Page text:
Two residents at the Motion Picture and Television Fund’s retirement campus in Woodland Hills have died after testing positive for COVID-19, the chief executive confirmed Wednesday.
The victims were John Breier, 64, and actor Allen Garfield, 80, who appeared in such films as “Nashville” and “Stuntman.” Both men had compromised immune systems and were living in MPTF’s Mary Pickford House long-term care facility.
“It’s an insidious disease,” MPTF Chief Executive Bob Beitcher told the Business Journal on Wednesday. “Until we here on campus and in the wider population have a very fast testing capability, it’s hard to know who has it and who doesn’t.”
Beitcher said an additional six residents and four staffers have tested positive for COVID-19. About 250 entertainment industry retirees live on the Wasserman campus in Woodland Hills.
All six COVID-positive residents have been transferred to an emergency 18-bed isolation unit on the campus’ north end. Beitcher said staffers set up the temporary unit with beds, tables and equipment over two weeks in March in an out-of-commission wing formerly used for ambulatory surgeries and overnight stays for sick residents.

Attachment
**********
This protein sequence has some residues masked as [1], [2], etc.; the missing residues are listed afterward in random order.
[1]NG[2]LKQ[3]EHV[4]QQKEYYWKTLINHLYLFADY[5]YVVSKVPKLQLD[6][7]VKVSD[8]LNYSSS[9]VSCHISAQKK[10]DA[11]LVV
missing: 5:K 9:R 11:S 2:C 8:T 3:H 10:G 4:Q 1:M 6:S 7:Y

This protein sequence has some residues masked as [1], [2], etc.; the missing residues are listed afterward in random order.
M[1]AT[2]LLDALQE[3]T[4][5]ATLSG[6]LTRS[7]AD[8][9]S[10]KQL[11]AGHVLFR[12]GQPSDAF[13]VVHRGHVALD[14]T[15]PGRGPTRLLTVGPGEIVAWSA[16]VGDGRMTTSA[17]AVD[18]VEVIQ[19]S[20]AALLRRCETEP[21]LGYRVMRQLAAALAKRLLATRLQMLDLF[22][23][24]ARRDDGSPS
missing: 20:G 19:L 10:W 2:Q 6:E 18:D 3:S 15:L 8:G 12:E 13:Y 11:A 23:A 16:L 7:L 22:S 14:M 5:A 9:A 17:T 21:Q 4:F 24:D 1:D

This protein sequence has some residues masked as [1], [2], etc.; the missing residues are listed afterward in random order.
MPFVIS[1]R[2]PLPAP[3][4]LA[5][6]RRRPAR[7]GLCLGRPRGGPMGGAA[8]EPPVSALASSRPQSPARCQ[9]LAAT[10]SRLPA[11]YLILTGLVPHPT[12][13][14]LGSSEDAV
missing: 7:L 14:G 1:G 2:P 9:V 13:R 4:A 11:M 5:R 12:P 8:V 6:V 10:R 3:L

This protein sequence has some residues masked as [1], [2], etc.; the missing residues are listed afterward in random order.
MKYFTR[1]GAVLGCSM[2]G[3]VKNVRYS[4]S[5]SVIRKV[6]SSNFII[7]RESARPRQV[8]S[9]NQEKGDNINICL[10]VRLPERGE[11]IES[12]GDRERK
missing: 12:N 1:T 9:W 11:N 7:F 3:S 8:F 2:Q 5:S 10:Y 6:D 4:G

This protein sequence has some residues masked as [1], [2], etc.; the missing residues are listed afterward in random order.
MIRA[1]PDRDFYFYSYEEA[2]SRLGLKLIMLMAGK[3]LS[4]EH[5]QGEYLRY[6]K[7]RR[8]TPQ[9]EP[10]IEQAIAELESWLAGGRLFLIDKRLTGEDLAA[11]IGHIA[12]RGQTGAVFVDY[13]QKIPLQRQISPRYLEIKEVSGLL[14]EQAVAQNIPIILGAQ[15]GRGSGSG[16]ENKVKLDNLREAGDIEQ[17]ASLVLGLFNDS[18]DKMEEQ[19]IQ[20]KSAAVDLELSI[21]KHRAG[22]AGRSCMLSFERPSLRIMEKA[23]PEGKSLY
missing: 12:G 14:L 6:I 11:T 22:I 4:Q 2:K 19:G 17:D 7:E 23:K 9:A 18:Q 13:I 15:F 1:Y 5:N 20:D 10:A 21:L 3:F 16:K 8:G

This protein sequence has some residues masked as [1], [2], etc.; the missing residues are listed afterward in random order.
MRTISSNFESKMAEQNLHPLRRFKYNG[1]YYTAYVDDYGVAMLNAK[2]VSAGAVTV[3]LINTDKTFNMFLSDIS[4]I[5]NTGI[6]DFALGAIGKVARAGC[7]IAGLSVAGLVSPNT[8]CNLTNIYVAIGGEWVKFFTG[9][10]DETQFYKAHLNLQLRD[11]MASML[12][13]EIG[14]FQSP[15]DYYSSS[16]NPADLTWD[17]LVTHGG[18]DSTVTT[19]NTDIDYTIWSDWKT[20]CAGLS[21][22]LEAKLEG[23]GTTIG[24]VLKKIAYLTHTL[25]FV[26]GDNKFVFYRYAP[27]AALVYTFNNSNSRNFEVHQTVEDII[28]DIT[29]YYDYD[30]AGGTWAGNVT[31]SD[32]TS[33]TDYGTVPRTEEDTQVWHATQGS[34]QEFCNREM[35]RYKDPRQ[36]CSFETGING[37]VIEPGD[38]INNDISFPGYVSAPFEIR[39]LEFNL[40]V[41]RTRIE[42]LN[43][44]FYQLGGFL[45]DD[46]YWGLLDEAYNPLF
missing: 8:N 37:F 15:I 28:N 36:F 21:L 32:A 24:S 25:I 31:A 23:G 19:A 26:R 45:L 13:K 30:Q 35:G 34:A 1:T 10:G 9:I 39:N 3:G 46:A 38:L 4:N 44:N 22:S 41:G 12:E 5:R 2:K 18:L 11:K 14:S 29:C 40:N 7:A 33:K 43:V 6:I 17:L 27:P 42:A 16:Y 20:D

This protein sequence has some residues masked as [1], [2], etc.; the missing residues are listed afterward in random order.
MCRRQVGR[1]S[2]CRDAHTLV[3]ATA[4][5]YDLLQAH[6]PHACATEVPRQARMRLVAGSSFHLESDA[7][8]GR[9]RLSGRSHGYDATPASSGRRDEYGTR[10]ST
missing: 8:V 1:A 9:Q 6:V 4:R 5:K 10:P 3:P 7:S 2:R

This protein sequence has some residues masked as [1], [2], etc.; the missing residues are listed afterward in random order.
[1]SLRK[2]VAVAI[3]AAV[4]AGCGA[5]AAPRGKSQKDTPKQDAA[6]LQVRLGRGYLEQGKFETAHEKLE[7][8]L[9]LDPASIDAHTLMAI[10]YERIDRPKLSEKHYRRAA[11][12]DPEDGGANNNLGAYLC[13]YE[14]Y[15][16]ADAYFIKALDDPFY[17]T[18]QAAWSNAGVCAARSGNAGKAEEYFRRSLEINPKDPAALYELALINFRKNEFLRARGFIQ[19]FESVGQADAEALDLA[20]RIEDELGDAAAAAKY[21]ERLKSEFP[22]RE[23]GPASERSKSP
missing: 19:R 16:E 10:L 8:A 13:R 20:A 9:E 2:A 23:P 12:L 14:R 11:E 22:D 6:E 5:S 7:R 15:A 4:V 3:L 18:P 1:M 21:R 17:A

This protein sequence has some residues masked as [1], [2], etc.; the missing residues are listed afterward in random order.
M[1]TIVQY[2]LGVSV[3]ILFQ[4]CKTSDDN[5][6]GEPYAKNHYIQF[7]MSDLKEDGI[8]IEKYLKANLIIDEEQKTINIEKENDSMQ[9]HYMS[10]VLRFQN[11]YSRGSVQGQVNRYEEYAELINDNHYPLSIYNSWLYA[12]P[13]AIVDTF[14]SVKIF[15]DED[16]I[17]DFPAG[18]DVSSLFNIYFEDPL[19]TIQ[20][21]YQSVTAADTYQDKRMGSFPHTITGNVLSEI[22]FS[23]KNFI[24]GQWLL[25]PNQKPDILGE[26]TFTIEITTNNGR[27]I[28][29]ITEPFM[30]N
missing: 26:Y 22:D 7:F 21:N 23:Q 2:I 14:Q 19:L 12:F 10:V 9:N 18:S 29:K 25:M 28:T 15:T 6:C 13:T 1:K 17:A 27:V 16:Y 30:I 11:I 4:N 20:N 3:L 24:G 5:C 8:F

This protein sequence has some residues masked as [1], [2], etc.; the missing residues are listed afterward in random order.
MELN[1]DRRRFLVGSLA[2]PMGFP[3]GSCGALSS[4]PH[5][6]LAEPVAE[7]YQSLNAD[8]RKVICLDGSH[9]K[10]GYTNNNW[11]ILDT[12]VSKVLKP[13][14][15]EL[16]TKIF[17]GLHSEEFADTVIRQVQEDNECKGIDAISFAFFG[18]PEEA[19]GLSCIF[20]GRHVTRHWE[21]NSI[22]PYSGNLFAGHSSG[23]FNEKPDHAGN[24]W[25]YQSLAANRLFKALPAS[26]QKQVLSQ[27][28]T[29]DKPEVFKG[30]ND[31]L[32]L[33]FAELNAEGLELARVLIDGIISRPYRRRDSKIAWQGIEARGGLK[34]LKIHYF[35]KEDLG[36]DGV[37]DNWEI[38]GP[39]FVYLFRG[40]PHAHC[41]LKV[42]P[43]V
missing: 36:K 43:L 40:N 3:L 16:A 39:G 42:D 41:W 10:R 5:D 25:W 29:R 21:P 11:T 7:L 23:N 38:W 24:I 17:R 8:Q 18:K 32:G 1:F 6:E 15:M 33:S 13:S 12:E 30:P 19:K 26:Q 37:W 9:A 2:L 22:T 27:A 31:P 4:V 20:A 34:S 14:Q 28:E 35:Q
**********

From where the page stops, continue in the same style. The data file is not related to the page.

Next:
“They’re milder cases – not sick enough to go out to hospitals,” Beitcher said of the isolated residents. “Some of them are in their 90s, and their health care plans indicate they would not want to get taken to the hospital if the disease progresses.”
The COVID-positive staffers are self-quarantining in their homes. Beitcher said a company nurse is checking on them at least once a day.
“They’re younger and don’t have underlying health conditions. To my knowledge, they’re making their way through it,” he said.
MPTF reported its first case of COVID-19 – whom Beicher identified as Breier – March 31. Breier was transported to West Hills Hospital when his condition became severe before he passed away earlier this week.
Beicher said containing the outbreak is difficult for caretakers because of how long it takes for COVID-19 tests to show results and the frequency with which tests show false negatives.
He added his staff has been heroic in caring for residents while managing the outbreak.
“They’re amazing,” he said. “They’re stepping up, working hard, long hours. … It’s moments like this where you get to see the very best in people. That’s what we’re seeing all across campus.”